In the time before Jellybeans and Fruit Pastilles there were Comfits, a delicious confectionary also known as Sugar Plums. Comfits took several weeks of painstaking dedication to make, and were often a good cook’s most closely-guarded secret. There are several modern recipes for Sugar Plums – but here is an original version for those with the perseverance. Your patience will be sweetly rewarded!
Painting by George Flegel (Public Domain)
- Wash the plums and remove their stones.
- Sprinkle the base of a large cauldron or cooking pot with sugar. Arrange the fruit in layers, covering each layer with a good coating of sugar.
- Press down the fruit with a wooden spoon. Place on the lowest heat on a stovetop (or at the edge of the fireplace) until the sugar dissolves without burning. Remove from the heat.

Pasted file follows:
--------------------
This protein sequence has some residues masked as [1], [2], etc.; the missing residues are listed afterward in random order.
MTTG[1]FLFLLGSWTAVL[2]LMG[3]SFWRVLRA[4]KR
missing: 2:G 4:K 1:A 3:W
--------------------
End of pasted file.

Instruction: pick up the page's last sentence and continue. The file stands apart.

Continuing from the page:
- Cover with a lid to protect from insects. Leave undisturbed in the cool larder (not refrigerator) until the juice turns into syrup. This may take up to a week, depending on the outside air temperature.
- Bring the fruit to the boil for one minute, then immediately transfer it to an earthenware pot. Cover tightly. Place back inside a cool larder for an additional week.
- Roll each plum individually in sugar and place on a baking tray. Cover and leave overnight.
- Repeat the process with each damson daily, for one week, until the fruit has absorbed as much sugar as possible.
- On the eighth day cook for 30 minutes on the lowest oven setting possible, to dry out any remaining juice.
- Again, coat each plum with sugar and leave overnight.
- Repeat the 30-minute baking and sugaring process above for three-to-five additional days, until all the plums are completely crisp.
- Store in a glass jar with an airtight lid.
- Enjoy a delicious taste of the past!
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